Archive for December, 2008

Booklist Review

Sunday, December 14th, 2008

The summer after college graduation should be a time of celebration, but Potter Mays is miserable. His girlfriend has jetted off to Europe, and he has returned home to his parents’ house outside St. Louis. This could be the most tiresome of scenarios, but debut novelist Beachy has a wry wit, a wily sense of the ridiculous, and an athletic gift for description. Consequently, frissons of weirdness steer this tale of lateonset maturity in unexpected directions as Potter takes a crummy job delivering bottled water, concerns himself inappropriately with a lonely boy in a catastrophically messy house and the 16-year-old girl next door, talks to the ghost of his long-dead brother, and is badly manipulated by the worst friend a hapless guy could have. Even his passion for baseball fails to halt his slide into the morass. Beachy perfectly captures the brain-fogging mugginess of summer in the Midwest and the quarry-deep reticence of midwesterners in a funny and endearing novel about a bumbling guy who makes bad situations worse with the best of intentions. – Donna Seaman

Publishers Weekly Review

Sunday, December 14th, 2008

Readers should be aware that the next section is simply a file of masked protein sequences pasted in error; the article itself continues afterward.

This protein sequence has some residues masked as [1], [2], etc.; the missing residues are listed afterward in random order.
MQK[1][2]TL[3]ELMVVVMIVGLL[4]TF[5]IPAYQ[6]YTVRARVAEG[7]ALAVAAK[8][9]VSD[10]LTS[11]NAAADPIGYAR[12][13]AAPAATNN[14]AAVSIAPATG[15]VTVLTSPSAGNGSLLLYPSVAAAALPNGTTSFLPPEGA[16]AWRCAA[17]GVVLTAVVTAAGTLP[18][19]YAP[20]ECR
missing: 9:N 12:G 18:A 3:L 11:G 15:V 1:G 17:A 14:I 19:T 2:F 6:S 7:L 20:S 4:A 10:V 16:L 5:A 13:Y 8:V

Beachy’s coming-of-age debut about a clueless, jobless, self-pitying college grad is at once hilarious, strange and uncomfortable. After graduating, Potter Mays returns to his parents’ home, where, unable to decide whether he really loves his girlfriend, Audrey—who is spending three weeks backpacking through Europe with her bisexual best friend—he retains the services of his childhood friend, Stuart, who makes his living as an independent thought contractor. Potter pieces together memories of his troubled romance, such as his and Audrey’s past indiscretions, her family’s disregard for him and his lust for Audrey’s best friend. As the summer progresses and Potter remains oblivious to even his parents’ obviously damaged marriage, he makes an unfortunate and extremely ridiculous series of mistakes in his quest to prove his love. Beachy’s characters, infinitely fallible, are real and fleshy, and their loneliness is palpable. Potter’s total lack of discipline and common sense are as funny as they are frustrating, and he is lovable even when he’s annoying. (Jan.)